Waking up Tuesday morning to a car that was not covered in a blanket of snow was more than just a little bit of a relief. For one thing, I was worried the night before about some of our employees who have to travel a pretty significant distance to get to work. For another, I was concerned that I was going to have to dig my way out of a coccoon of snow.
And I don’t like to dig. Or bend over. Or, sweat, for that matter.
Regardless, there was a song in my heart as I got ready for work that morning, and I settled down with a nice cup of coffee and my iPad to catch up on some news before I headed into the office. Going through a few social media sites, one thing became instantly apparent: I would not want to be a local weather forecaster.
For reasons unbeknownst to me, people were furious at meteorologists because there wasn’t as much snow as expected. It was as if some of our local weather prognosticators climbed aboard magical flying unicorns and aimed them high into the atmosphere before firing off specially-crafted arrows at the clouds to shift the weather patterns and make their forecasts useless to all who took them seriously.
Diabolical people, arent they?
Look, I’m no weatherman, and I didn’t even stay in a Holiday Inn Express last night, but I’m going to go out on a limb and assume the last thing they want to do on a professional level is give the wrong information. They take the data available to them, utilize their formidable education and knowledge, and make a prediction based on those variables to try to help the rest of us decide if we have to bring an umbrella to work or not.
When you think about it, the fact that they’re usually pretty close in their prognostications is pretty remarkable. It’s not like they’re giving you tips on your NFL parlay ticket. They are telling you what they believe Mother Nature is whipping up in her mind. Have you ever tried to figure out what’s going on in a woman’s mind before? It’s like...
It’s probably best I just stop right there. [News Editor’s Note: Yes. It is.]
It’s a pretty thankless job, all things considered. It’s not like many people call the weatherman to thank him or her for the heads-up on a weather event when the weatherman is correct, which is a high percentage of the time. And then you must consider that they often find themselves standing in the middle of the most disgusting weather this planet sees while covered in electronic equipment and gleeful viewers hope to see something embarrassing happen to them on live television. No, thank you.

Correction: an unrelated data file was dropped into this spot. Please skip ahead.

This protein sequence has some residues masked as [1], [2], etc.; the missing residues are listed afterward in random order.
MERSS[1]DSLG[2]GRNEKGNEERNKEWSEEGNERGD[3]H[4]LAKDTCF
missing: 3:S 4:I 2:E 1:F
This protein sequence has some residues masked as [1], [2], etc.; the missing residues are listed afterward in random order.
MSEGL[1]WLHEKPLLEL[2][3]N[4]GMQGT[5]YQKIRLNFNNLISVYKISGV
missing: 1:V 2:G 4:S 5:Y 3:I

Of course, there are many, many jobs out there that require people taking immense blame for things they can’t control.
Have you ever seen a server at a restaurant get lit up by an unhappy customer because the steak was undercooked or because the food is not ready yet or the price was more than was expected? Do you think that was the server’s fault?
Do you think it was the lady’s fault at the customer service desk at the airport that your flight is running late, or that there aren’t any more flights heading to your destination that night, or that the nuts served on your flight were stale?
Is it the person’s fault at the front desk at the cable company that the service person was late for a scheduled appointment, or that some channels are coming in fuzzy? Or, do you believe that they are the ones who created the unfair policy that you are just hearing about, so you decide to give him or her a piece of your mind?
Is it the teenager’s fault at the movie theater box office window when the movie is sold out when you get there to buy a ticket, or that the theater is not running the movie you feel like seeing?
Is it the charming editor’s fault when a story in the newspaper has inaccurate information or the tone of the story takes an apparent side in its delivery so as to coerce the reader into believing one side over the other?
Yes. Actually, yes, that is precisely the editor’s fault. Let’s forget I brought that one up, if you will.
My general point here (aside from looking for a way to inject a flying unicorn into a column) is that we live in a society that is quick to point a finger and cast blame the moment anything goes wrong in our lives. Are we that precious as individuals that we see it as a personal affront whenever a snag happens to our plans?
Sometimes, things happen.
So, maybe we can give the weather guy a break now and then when his forecast isn’t perfect, or ask someone who is serving us why there’s a delay instead of instantly attacking. Those people are people, too, right?